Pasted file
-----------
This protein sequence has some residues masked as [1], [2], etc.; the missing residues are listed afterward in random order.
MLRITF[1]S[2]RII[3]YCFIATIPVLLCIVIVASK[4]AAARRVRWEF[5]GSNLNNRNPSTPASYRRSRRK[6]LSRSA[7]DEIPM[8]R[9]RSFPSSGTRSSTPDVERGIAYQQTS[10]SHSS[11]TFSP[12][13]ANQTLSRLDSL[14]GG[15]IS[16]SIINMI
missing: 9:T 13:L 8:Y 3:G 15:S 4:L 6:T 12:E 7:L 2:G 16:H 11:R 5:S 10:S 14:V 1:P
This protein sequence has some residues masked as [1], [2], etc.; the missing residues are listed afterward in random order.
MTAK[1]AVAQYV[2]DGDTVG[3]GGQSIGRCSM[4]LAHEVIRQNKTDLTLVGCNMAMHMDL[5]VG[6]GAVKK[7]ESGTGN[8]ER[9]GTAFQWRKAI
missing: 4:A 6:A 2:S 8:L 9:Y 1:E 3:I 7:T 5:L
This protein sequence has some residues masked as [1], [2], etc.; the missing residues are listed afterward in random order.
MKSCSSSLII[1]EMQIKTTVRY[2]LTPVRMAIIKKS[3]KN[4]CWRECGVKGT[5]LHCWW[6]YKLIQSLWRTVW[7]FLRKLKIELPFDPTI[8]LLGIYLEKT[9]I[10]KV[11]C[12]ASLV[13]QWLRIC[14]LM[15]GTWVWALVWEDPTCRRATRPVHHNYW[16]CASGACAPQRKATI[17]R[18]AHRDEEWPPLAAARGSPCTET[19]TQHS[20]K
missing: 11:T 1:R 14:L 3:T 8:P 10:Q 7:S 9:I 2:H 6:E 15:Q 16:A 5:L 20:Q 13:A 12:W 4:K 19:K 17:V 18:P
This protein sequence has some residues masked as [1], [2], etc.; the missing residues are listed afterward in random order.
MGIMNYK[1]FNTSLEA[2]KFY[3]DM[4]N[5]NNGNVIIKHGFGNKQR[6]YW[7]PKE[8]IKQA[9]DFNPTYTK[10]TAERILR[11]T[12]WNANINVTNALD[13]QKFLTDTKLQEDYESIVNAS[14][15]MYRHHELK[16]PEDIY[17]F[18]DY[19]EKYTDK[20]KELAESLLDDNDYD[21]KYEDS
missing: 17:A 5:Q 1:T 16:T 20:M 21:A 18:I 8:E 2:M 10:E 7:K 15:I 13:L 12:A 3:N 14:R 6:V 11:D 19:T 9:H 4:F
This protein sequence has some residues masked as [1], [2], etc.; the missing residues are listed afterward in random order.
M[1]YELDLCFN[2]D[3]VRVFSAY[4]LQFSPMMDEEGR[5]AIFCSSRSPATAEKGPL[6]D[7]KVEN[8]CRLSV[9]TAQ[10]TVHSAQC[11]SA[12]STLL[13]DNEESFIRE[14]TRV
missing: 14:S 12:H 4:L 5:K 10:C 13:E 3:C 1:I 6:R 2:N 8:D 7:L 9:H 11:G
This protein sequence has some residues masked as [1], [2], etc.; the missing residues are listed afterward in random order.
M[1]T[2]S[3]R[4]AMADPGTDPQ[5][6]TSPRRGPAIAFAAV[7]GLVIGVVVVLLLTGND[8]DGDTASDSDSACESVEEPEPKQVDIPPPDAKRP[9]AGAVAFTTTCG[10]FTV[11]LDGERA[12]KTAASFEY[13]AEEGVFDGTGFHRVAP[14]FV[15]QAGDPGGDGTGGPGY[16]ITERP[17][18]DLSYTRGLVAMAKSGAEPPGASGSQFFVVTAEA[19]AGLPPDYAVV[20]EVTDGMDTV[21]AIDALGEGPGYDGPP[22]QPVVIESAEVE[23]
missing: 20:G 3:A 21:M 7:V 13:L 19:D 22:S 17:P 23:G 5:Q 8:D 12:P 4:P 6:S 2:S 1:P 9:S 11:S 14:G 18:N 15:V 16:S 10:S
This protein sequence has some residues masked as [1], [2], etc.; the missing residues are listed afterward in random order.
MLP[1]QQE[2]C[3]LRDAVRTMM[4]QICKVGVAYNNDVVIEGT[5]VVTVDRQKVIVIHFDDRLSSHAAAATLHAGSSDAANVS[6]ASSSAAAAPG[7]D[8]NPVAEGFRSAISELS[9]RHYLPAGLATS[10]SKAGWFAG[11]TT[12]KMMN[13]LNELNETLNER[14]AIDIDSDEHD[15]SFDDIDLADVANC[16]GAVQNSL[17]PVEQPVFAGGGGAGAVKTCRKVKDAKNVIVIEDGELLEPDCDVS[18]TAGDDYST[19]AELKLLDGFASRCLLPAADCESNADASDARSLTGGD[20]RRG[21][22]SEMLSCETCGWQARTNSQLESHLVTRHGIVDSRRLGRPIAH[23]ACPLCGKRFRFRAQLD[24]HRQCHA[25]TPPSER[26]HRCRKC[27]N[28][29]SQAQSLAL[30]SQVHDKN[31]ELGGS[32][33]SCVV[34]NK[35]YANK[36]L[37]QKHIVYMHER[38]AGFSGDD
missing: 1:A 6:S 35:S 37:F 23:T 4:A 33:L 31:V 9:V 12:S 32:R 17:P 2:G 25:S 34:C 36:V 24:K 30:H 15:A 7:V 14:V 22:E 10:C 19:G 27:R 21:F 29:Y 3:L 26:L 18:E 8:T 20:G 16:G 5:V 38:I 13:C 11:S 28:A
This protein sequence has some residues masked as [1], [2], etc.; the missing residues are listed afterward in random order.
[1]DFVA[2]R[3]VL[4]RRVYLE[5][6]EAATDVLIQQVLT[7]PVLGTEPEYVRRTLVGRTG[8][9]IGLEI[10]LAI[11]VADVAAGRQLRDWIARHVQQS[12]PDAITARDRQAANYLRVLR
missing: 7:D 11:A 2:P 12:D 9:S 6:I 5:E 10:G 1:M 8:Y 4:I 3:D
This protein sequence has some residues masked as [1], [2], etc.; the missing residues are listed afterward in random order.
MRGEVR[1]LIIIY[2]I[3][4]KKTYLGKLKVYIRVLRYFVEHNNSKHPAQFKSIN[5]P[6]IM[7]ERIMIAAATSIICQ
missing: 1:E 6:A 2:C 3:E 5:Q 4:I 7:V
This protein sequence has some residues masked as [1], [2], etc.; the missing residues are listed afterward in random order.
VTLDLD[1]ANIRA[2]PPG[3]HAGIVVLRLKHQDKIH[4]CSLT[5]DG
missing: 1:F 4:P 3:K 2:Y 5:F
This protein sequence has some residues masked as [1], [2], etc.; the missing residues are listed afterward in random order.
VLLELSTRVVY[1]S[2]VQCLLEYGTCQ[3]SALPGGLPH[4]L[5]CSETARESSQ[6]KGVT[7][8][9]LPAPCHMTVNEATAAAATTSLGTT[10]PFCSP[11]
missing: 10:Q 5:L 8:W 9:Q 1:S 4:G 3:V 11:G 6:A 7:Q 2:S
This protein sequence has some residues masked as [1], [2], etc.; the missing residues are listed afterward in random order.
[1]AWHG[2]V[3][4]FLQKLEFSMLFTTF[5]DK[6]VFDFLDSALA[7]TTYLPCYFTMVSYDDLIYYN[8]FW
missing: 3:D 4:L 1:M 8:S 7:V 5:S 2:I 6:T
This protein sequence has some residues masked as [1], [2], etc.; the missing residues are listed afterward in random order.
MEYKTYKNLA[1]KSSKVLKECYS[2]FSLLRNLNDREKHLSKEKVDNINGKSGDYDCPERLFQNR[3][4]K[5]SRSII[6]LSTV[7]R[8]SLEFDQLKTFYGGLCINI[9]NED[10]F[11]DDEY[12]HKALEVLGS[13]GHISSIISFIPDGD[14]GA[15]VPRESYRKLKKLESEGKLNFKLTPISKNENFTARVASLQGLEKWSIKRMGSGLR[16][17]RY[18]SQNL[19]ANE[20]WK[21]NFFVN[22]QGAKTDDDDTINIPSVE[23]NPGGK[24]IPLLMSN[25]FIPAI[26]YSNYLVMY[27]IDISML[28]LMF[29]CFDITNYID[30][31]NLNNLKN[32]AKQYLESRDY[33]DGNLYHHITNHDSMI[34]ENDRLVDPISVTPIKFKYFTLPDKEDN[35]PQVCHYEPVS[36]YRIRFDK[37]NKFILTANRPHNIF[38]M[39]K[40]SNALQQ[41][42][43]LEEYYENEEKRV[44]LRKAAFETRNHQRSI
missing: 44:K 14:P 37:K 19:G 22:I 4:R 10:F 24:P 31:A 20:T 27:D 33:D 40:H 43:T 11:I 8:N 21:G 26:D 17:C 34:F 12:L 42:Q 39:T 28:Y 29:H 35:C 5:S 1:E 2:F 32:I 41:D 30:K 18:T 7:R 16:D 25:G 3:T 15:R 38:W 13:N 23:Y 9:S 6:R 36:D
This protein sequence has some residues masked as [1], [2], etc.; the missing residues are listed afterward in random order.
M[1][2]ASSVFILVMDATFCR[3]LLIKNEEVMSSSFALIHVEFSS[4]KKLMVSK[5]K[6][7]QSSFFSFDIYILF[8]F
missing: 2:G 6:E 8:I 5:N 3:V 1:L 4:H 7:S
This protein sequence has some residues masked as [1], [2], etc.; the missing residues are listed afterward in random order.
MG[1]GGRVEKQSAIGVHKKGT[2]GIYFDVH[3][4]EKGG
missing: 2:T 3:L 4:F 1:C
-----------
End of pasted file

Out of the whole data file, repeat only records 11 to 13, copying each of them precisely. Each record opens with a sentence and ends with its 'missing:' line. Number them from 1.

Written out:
This protein sequence has some residues masked as [1], [2], etc.; the missing residues are listed afterward in random order.
VLLELSTRVVY[1]S[2]VQCLLEYGTCQ[3]SALPGGLPH[4]L[5]CSETARESSQ[6]KGVT[7][8][9]LPAPCHMTVNEATAAAATTSLGTT[10]PFCSP[11]
missing: 10:Q 5:L 8:W 9:Q 1:S 4:G 3:V 11:G 6:A 7:Q 2:S
This protein sequence has some residues masked as [1], [2], etc.; the missing residues are listed afterward in random order.
[1]AWHG[2]V[3][4]FLQKLEFSMLFTTF[5]DK[6]VFDFLDSALA[7]TTYLPCYFTMVSYDDLIYYN[8]FW
missing: 3:D 4:L 1:M 8:S 7:V 5:S 2:I 6:T
This protein sequence has some residues masked as [1], [2], etc.; the missing residues are listed afterward in random order.
MEYKTYKNLA[1]KSSKVLKECYS[2]FSLLRNLNDREKHLSKEKVDNINGKSGDYDCPERLFQNR[3][4]K[5]SRSII[6]LSTV[7]R[8]SLEFDQLKTFYGGLCINI[9]NED[10]F[11]DDEY[12]HKALEVLGS[13]GHISSIISFIPDGD[14]GA[15]VPRESYRKLKKLESEGKLNFKLTPISKNENFTARVASLQGLEKWSIKRMGSGLR[16][17]RY[18]SQNL[19]ANE[20]WK[21]NFFVN[22]QGAKTDDDDTINIPSVE[23]NPGGK[24]IPLLMSN[25]FIPAI[26]YSNYLVMY[27]IDISML[28]LMF[29]CFDITNYID[30][31]NLNNLKN[32]AKQYLESRDY[33]DGNLYHHITNHDSMI[34]ENDRLVDPISVTPIKFKYFTLPDKEDN[35]PQVCHYEPVS[36]YRIRFDK[37]NKFILTANRPHNIF[38]M[39]K[40]SNALQQ[41][42][43]LEEYYENEEKRV[44]LRKAAFETRNHQRSI
missing: 44:K 14:P 37:K 19:G 22:I 4:R 10:F 24:P 31:A 20:T 27:D 33:D 40:H 43:T 11:I 8:N 21:G 26:D 17:C 34:F 12:L 42:Q 39:T 28:Y 29:H 35:C 5:S 1:E 2:F 32:I 41:D 30:K 18:T 7:R 16:D 25:G 3:T 15:R 38:W 13:N 23:Y 9:S 6:R 36:D